I put together a bowl of leftovers this afternoon for Jeremy’s lunch: mashed potatoes topped with asparagus, mushrooms, bacon, and gruyère cheese. I nuked it piping hot and handed it to him and his face lit up.
You see, Jeremy has been craving KFC’s famous bowl monstrosity based on the pictures he has seen in those annoying junk mailings we get in our box every two days. He has never tried one yet – and the reason I know this is because he is still alive.
kfc’s famous bowl: 690 calories and 31 grams of fat
It’s a bowl of KFC’s instapotatoes with gravy, corn, popcorn chicken, and cheese. *shudder* It looks really disgusting to me, especially that tricolor cheese crap.
This is what his lunch looked like today:
leftover dinner party bowl
He said it was delicious. He said this was the upscale version of the KFC famous bowl and I wasn’t sure how to take it, but I smiled and thanked him because he was grinning and munching and looking so happy.
Which got me thinking about food – something I think about at least 40 times a day. With Thanksgiving coming up, everyone is getting ready for their standard bird feast. I know all of those excellent cooks out there still have fond memories of junkie foods like hostess cupcakes, sweet potato casserole with marshmallows, or that Nasty green bean casserole with the cream of mushroom soup and those disgusting fried onions (from a can!) sprinkled on top. I think it comes from childhood conditioning and it requires a lot of mental and physical discipline to break yourself of it. I managed to do so with Hershey’s chocolate – partly because it sucks and partly because I don’t dig on chocolate except to make stuff with it. Some American traditions are really frightening. I hate that green bean casserole and I don’t think there is any nutritive value to it either.
Why folks stress so much about making a Thanksgiving meal probably has more to do with family or social pressure. Why a woman is expected to make the meal annoys me to no end. When men hover about the kitchen wondering when food is going to be ready, I tend to want to skewer them with my Henckels Five Star. But that’s no way to treat a good chef’s knife and I don’t invite sexist jerks into my house anyway – at least not knowingly and certainly not twice. The traditional meal can be whipped up very quickly with all of the Thanksgiving Made Easy products in stores today. [Hell, you can even have it made and then heat it up at home.] But from this cook’s point of view, the quality of your food and the nutrition will be far greater if you make it from raw ingredients.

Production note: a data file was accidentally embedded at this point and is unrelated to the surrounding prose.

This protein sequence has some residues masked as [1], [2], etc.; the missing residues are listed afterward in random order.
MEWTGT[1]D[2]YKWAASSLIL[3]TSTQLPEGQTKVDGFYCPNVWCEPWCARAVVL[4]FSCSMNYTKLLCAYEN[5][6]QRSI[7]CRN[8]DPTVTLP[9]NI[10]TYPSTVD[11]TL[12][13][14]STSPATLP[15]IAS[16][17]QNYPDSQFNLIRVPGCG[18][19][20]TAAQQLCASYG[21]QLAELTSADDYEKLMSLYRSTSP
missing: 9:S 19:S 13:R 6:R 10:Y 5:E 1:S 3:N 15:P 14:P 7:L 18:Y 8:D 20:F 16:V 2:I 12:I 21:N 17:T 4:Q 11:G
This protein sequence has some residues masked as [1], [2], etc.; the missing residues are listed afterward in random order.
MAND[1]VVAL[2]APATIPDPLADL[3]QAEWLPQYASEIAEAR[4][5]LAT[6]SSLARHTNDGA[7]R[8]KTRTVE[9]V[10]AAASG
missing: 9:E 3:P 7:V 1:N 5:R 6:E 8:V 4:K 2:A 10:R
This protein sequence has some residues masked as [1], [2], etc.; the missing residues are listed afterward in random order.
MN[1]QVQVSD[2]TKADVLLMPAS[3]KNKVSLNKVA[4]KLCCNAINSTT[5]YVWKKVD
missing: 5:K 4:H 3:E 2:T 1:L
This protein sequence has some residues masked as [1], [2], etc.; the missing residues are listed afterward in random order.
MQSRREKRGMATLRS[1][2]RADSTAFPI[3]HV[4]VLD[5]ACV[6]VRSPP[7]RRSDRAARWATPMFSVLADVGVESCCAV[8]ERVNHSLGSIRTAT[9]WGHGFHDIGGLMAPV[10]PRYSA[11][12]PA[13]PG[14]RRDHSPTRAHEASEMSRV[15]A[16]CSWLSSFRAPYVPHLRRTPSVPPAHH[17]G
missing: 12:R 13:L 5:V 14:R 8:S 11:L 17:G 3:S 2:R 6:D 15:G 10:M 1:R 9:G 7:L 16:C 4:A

Cranberry sauce is as easy as boiling fresh cranberries, sugar, and water in a pot. Mashed potatoes require boiling potatoes, and then mashing them and adding what you like (the potato water, milk, cream, butter, etc.). Instead of that casserole, how about sautéed green beans with garlic and olive oil? I would also beg anyone to please omit the jello salad with marshmallows and cool whip from the menu. But you see, my Elitist Food Attitude has me altering the menu beyond recognition. I guess I consider a traditional Thanksgiving meal to be fairly mediocre as meals go. There is nothing particularly exciting or special except that the bird takes so long to roast and everyone feels like rolling under the dining table when the meal is over.
E asked me today what I was making for t-giving dinner and I emailed her my very non-kosher rundown (all of the shellfish and the prosciutto). We laughed about it and she told me that she didn’t necessarily agree with the reasons for eating kosher (that whole god thing), rather it gives her a sense of connection to her culture. And I understand and appreciate that, not only because that is part of E’s personality, but that I also have a similar feeling of connection between cooking Chinese food and being screamed at to get perfect SAT scores. Food is so much more than eating for me. Food is about tasting (know folks who just shovel food rather than taste it?), sharing, creating, expressing, experimenting, loving, celebrating, consoling, remembering, honoring, caring, achieving. Food is life.